The opinion of the court was delivered by: WHIPPLE
J.A. and M.M. are recipients of social security benefits in the form of Aid to Families with Dependent Children (AFDC), 42 U.S.C. § 601 et seq. They both have been previously convicted of a criminal fraud practiced on the Bergen County Welfare Board (the Board) by their deliberately misstating their income sources when qualifying for AFDC benefits. Following their convictions, the Board invoked N.J.S.A. 44:7-32 and the administrative procedures thereunder which permit the County Welfare Board, at its discretion, to remove from the AFDC Program any recipients who have been criminally convicted of Welfare fraud.
In a letter opinion of October 29, 1973, this Court preliminarily enjoined the actions of the Board pending an adjudication of the constitutionality of the New Jersey Statute. These plaintiffs now appear before this Court seeking that adjudication pursuant to Fed.R.Civ.P. 56 and the issuance of an injunction pursuant to Fed.R.Civ.P. 65 permanently restraining the enforcement of N.J.S.A. 44:7-32.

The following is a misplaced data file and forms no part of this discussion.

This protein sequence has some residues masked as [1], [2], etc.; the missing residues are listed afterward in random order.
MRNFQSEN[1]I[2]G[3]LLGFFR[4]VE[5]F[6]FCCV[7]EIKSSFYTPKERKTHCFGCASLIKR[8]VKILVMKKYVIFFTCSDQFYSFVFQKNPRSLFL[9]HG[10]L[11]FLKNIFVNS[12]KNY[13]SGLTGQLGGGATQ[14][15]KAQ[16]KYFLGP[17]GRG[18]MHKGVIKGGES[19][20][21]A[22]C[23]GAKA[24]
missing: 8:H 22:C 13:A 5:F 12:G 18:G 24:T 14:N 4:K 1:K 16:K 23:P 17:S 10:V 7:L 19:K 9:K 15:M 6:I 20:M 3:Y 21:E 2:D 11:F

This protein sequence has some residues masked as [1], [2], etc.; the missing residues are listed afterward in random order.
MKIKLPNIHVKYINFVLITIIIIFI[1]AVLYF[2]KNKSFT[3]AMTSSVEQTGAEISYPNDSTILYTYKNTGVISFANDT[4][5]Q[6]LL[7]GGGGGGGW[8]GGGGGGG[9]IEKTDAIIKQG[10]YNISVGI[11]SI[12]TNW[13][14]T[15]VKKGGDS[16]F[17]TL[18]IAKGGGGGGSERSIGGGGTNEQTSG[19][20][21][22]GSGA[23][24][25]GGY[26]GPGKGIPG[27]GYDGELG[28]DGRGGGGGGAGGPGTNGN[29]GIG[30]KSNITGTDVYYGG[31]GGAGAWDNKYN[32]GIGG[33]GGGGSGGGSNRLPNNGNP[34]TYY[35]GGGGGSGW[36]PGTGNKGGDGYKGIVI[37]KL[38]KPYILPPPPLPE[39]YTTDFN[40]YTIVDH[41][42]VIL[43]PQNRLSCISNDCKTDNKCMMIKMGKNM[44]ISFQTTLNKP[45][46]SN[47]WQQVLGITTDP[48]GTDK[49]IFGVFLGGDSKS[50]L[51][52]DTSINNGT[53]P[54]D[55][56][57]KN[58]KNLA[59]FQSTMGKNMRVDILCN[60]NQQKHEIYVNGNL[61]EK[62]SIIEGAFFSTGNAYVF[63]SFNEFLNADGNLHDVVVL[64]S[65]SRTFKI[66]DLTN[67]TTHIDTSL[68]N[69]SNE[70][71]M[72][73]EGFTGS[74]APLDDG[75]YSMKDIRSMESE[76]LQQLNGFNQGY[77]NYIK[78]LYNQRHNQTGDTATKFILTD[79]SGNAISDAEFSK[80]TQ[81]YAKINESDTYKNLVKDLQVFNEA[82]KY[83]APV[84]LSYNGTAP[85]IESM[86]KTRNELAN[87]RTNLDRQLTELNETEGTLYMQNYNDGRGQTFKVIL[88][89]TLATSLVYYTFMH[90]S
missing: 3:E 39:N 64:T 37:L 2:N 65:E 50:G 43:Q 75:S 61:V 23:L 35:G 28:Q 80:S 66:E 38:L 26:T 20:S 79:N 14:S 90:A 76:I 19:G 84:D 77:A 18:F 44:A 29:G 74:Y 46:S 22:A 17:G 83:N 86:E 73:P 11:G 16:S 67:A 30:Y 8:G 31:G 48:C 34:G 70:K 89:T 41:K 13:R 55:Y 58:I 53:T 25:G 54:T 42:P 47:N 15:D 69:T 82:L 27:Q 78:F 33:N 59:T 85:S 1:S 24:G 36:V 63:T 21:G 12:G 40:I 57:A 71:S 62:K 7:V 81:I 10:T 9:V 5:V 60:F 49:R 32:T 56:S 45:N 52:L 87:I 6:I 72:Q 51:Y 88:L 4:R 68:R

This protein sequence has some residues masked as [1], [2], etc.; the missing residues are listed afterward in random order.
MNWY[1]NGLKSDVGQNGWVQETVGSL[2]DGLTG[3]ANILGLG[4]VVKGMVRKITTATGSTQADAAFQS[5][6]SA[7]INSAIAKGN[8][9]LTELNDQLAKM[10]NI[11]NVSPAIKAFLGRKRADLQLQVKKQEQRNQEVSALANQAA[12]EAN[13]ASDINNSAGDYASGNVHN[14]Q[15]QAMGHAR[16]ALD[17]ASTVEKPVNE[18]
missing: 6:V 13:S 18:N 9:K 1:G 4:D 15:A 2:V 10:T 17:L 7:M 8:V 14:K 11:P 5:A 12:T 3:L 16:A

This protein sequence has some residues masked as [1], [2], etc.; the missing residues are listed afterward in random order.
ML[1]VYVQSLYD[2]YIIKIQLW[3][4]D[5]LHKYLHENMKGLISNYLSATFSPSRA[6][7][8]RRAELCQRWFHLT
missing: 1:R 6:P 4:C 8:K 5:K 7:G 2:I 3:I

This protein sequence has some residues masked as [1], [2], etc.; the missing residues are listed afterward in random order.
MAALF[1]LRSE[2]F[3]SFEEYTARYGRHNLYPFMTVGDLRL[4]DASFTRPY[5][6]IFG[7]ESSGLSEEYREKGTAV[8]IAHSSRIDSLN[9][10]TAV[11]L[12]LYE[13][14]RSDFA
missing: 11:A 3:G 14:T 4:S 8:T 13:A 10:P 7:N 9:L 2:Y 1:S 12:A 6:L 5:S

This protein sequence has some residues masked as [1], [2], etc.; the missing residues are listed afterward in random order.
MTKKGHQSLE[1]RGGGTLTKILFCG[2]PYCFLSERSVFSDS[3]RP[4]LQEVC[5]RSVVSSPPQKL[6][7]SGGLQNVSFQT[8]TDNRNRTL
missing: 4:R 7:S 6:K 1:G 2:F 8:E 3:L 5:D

The New Jersey Statute provides:
Any person who, by means of a false statement, or false representation, or by impersonation, or other fraudulent device, obtains or attempts to obtain, or aids or abets, any person to obtain funds under this chapter to which he is not entitled, or a larger amount of assistance than that to which he is justly entitled, or payment of any forfeited installment grant; or knowingly aids or abets in buying, or in any way disposing of, the property of an applicant without the consent of the county welfare board, shall be guilty of a misdemeanor and punished accordingly. If such person be himself an applicant or recipient of old age assistance, his application may be denied or his grant withdrawn, and future grants denied at the discretion of the board.
It is the last sentence of this Statute that the plaintiffs seek to have declared unconstitutional because it establishes a standard of eligibility inconsistent with the Social Security Act and therefore invalid under the weight of the Supremacy Clause of the United States Constitution.